Which words would you use to describe your own sound?
It's almost like anthemic folk [laughs]. I think most people, when they think of folk, they think Bob Dylan or acoustic guitar, singer-songwriter, folk festivals, and my stuff is driven primarily by hollow body electric guitar however, I think it still holds true to the folk roots and the emotions and the stories that come out in the lyrics, but the production gives it this epic, anthemic quality to it.
What was the inspiration behind your single, "Please Don't Let Me Go"?
So, when I went through the business and romantic trauma, I went to Northern Spain and I hiked the Camino de Santiago for a couple weeks, which was an amazing life-shifting, perspective-shifting experience. I brought my backpack guitar with me thinking I was just going to be a songwriting machine for two weeks and, in reality, I only ended up writing like one and a half songs and "Please Don't Let Me Go" was one of them. I remember it was kind of in the middle of the trip and it was one of those beautiful cities I'd been to called O Cebreiro, the highest point on the Camino - you can see, literally, for many, many, many miles and it's a 360 degree view - and I was sitting on top of this mountaintop playing with these chords and I tuned my guitar into an alternate tuning I never really used to play with and just came up with the groove. A lot of times when I'm writing, when I have a musical groove like that, I'll just start singing gibberish and the reason I sing gibberish is because that's when my subconscious starts to speak and so "Please Don't Let Me Go" came out; I just started singing it and when I examined that it was very clear that that was my heart kind of talking to the girl who had broken up with me. We were still kind of talking, we were still in touch, and it felt like there was a chance that it wouldn't completely end and it was a plea to her to not let me go because I felt her doing that; I could feel it emotionally, even though I was in another country I could feel her really letting me go. So that's what inspired the song.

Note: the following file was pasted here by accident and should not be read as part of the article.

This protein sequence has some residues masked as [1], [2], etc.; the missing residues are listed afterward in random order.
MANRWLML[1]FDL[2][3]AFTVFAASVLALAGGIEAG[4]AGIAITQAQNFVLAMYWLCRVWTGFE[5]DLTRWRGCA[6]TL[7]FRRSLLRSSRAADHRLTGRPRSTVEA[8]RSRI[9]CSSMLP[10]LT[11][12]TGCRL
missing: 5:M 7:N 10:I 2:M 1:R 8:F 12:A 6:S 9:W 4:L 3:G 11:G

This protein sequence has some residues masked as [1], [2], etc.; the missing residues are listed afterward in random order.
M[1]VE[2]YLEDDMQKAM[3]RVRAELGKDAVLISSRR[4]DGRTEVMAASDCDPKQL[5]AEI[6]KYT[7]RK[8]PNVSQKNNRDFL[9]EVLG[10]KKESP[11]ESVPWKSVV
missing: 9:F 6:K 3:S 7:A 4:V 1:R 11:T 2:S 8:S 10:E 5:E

That's off your forthcoming EP, Too Many Lines, could you tell us more about that?
Yeah, so I'm not one of those artists where every song sounds the same, if anything I battle the exact opposite problem [laughs] where every song sounds different and I think Billy Hume, the producer, did a really phenomenal job of taking five songs that could sound wildly different and really kind of create these beautiful, intertwining elements, either sonically or tied in by my voice and the harmonies that really makes it work as a cohesive EP, despite the fact that each song really has its own personality. Each song is going to stand out for different reasons, but it will all be tied together by my guitar sound - which is a very particular tone that I've crafted over the last few years - my voice, the harmonies, and you'll hear a lot of strings on it, again with that anthemic, epic. You're going to be imagining some movie scenes when you listen to it [laughs].
Do you have a favorite track from that EP, one you're most excited for your fans to hear?
Ooh, I am really excited for people to hear "Already Gone", which will be the next single that we put out. It's interesting because I think it's one of the most relatable, I think it's a situation that every single person in the world has been in and, from an artistic perspective, I took a song that has its own pop catchiness to it and it just felt like it needed this intro; there's actually a one minute long instrumental introduction to the song that, on the album, will be one long track but, on iTunes, you will be able to purchase the single separately, too, just in case you want to cut to the chase.
What do you hope your listeners are able to take away from your music?
I hope that they take away a sense of hope and a sense of acceptance for whatever pain or struggles they might be going through in their own lives. One of the things I learned when I was in Spain that changed my perspective is, I used to think that happiness was eliminating all the struggle and all the pain from my life and what I realized after 14 days of my feet never getting used to walking 13 miles a day, it was that the pain in life is a part of life, it never goes away and there's always going to be some type of pain there, but you can't let that distract you from the incredible beauty that we're surrounded by everyday. Hopefully people hear that in the music.